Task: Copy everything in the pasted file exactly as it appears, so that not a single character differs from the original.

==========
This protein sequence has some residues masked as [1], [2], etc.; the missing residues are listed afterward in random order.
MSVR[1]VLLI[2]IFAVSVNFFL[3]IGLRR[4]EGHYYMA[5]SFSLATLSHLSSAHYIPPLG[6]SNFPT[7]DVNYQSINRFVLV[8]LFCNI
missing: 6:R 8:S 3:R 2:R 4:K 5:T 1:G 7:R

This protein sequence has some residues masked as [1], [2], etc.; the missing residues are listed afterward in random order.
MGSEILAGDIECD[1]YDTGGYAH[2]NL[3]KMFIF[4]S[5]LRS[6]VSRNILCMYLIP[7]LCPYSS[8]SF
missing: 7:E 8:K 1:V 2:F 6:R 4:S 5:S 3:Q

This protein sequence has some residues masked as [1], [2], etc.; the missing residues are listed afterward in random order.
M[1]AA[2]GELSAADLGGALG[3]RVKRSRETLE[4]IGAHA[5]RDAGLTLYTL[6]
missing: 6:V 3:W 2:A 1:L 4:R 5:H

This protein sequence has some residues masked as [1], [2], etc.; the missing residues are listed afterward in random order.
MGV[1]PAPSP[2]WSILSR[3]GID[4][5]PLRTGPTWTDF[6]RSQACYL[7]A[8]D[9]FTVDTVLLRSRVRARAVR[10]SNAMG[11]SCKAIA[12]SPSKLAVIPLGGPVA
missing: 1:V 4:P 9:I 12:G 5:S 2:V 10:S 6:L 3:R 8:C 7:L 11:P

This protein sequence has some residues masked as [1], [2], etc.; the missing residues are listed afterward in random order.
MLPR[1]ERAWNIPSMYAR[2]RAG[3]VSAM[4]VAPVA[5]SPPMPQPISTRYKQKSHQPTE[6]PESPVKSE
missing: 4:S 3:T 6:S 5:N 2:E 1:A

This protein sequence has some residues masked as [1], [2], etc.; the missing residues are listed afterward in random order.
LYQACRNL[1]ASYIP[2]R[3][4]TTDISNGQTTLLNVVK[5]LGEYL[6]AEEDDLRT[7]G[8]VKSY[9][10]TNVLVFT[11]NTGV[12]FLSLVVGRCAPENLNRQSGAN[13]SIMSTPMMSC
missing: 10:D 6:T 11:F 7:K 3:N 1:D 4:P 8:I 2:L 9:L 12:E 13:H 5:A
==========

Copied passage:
This protein sequence has some residues masked as [1], [2], etc.; the missing residues are listed afterward in random order.
MSVR[1]VLLI[2]IFAVSVNFFL[3]IGLRR[4]EGHYYMA[5]SFSLATLSHLSSAHYIPPLG[6]SNFPT[7]DVNYQSINRFVLV[8]LFCNI
missing: 6:R 8:S 3:R 2:R 4:K 5:T 1:G 7:R

This protein sequence has some residues masked as [1], [2], etc.; the missing residues are listed afterward in random order.
MGSEILAGDIECD[1]YDTGGYAH[2]NL[3]KMFIF[4]S[5]LRS[6]VSRNILCMYLIP[7]LCPYSS[8]SF
missing: 7:E 8:K 1:V 2:F 6:R 4:S 5:S 3:Q

This protein sequence has some residues masked as [1], [2], etc.; the missing residues are listed afterward in random order.
M[1]AA[2]GELSAADLGGALG[3]RVKRSRETLE[4]IGAHA[5]RDAGLTLYTL[6]
missing: 6:V 3:W 2:A 1:L 4:R 5:H

This protein sequence has some residues masked as [1], [2], etc.; the missing residues are listed afterward in random order.
MGV[1]PAPSP[2]WSILSR[3]GID[4][5]PLRTGPTWTDF[6]RSQACYL[7]A[8]D[9]FTVDTVLLRSRVRARAVR[10]SNAMG[11]SCKAIA[12]SPSKLAVIPLGGPVA
missing: 1:V 4:P 9:I 12:G 5:S 2:V 10:S 6:L 3:R 8:C 7:L 11:P

This protein sequence has some residues masked as [1], [2], etc.; the missing residues are listed afterward in random order.
MLPR[1]ERAWNIPSMYAR[2]RAG[3]VSAM[4]VAPVA[5]SPPMPQPISTRYKQKSHQPTE[6]PESPVKSE
missing: 4:S 3:T 6:S 5:N 2:E 1:A

This protein sequence has some residues masked as [1], [2], etc.; the missing residues are listed afterward in random order.
LYQACRNL[1]ASYIP[2]R[3][4]TTDISNGQTTLLNVVK[5]LGEYL[6]AEEDDLRT[7]G[8]VKSY[9][10]TNVLVFT[11]NTGV[12]FLSLVVGRCAPENLNRQSGAN[13]SIMSTPMMSC
missing: 10:D 6:T 11:F 7:K 3:N 1:D 4:P 8:I 2:L 9:L 12:E 13:H 5:A